So, traditionally, a carpaccio is an appetizer made of thinly sliced meat. I decided to take the technique and make my own summer version of that. The sharp tang of lemon, the fresh fruit, and the crunch of toasted pistachios on top are an amazing combination. This Fresco Carpaccio is great as an appetizer for any dinner or party you are hosting, or just follow what I did and make a plate for yourself, and enjoy it in the sun!
I really didn’t want to stop eating it! Hubby and I finished it within minutes and this has become another of our favorite summer recipe.
The best part, this is so healthy for you with not too many calories or fat, there’s no cooking involved, and it takes 10 minutes to make (I’m not counting how long you have to wait for it to marinate).
I highly recommend marinating this as the flavor of the dressing will be sharper and will help breakdown the raw taste of the zucchini since you are not cooking it.
I used a mandolin for this but if you don’t have one, no worries. Use a potato peeler and make thin ribbons of the zucchini and cucumbers.
What fruits and veggies will you use? Share your pictures!
From my kitchen to yours, enjoy this carpaccio as much as we did!
1 lemon, zested and juiced
¼ c Avocado Oil
2 Tbsp pistachios
Salt to taste
Pepper to taste
1. In a large bowl, mix together lemon zest and lemon juice. Whisk to mix well.
2. Add in oil and whisk 2-3 minutes until oil and lemon juice have emulsified.
3. Add in salt and pepper and whisk one last time to mix. Set aside.
4. Trim the ends of the zucchini and cucumber. Using slicer or peeler, make very thin ribbons.
5. Add zucchini and cucumber ribbons to dressing and toss to coat each ribbon equally.
6. Cover bowl and marinate in fridge for 30 minutes.
7. Meanwhile, on a med flame, heat up a small skillet. Add in the pistachios and toast 3-5 minutes until they are nice and crunchy.
8. Give the toasted pistachios a rough chop and set aside.
9. Pull zucchini and cucumber out of fridge.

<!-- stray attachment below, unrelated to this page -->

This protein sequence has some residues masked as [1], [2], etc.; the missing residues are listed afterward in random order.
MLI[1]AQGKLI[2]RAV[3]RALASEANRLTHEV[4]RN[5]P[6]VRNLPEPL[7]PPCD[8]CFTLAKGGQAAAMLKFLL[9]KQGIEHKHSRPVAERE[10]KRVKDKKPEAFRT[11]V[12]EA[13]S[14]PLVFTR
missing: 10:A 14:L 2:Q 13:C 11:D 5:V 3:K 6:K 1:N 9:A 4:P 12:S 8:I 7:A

10. Thinly slice avocado.
11. In a plate, line up each fruit with one slightly on top of the previous one. If you have any dressing left, drizzle a little on top. Garnish with toasted pistachios.
I’m a pasta lover and and am so proud to say so are my girls. I can get them to eat almost anything as long as I pair it with pasta. The only caveat, they keep changing what type of sauce they want. First, I couldn’t get them to eat anything but marinara sauce, then they moved on to pesto, and now they are stuck on brown butter. Continue reading “Brown Butter Toasted Tortellini Yum “→
One of my favorite Italian dishes is risotto. It’s so creamy, decadent, and delicious. I started experimenting with the basics of making risotto about 9 months ago.
When I first started making it, I was a little intimidated. To be honest, I had to work up my nerve to attempt it for quite a while as I had heard stories about how hard it is to make risotto. One day, I decided to just go for it. If nothing else, I have frozen pizza to serve the family. (Yep, I always have frozen pizza on hand …. though, currently I stock this amazing cauliflower crust pizza with veggies on top. Ummm, anyways, story for another time.)
I must have looked through a dozen recipes to see which didn’t intimidate me and seemed the easiest. In hindsight, they are all easy. You see, I think people get overwhelmed with the idea that you have to babysit this dish. You literally do. It’s not a quick and easy weeknight dinner but it is an amazing labor of love. From start to finish, I would say cooking this specific dish (we’re including the time to roast the squash), I spent about an hour in front of the stove. About 80% of that is stirring the risotto so it doesn’t stick, 10% was prep work and 10% was zoning out the kids while they screamed their latest rock concert with Frozen lyrics.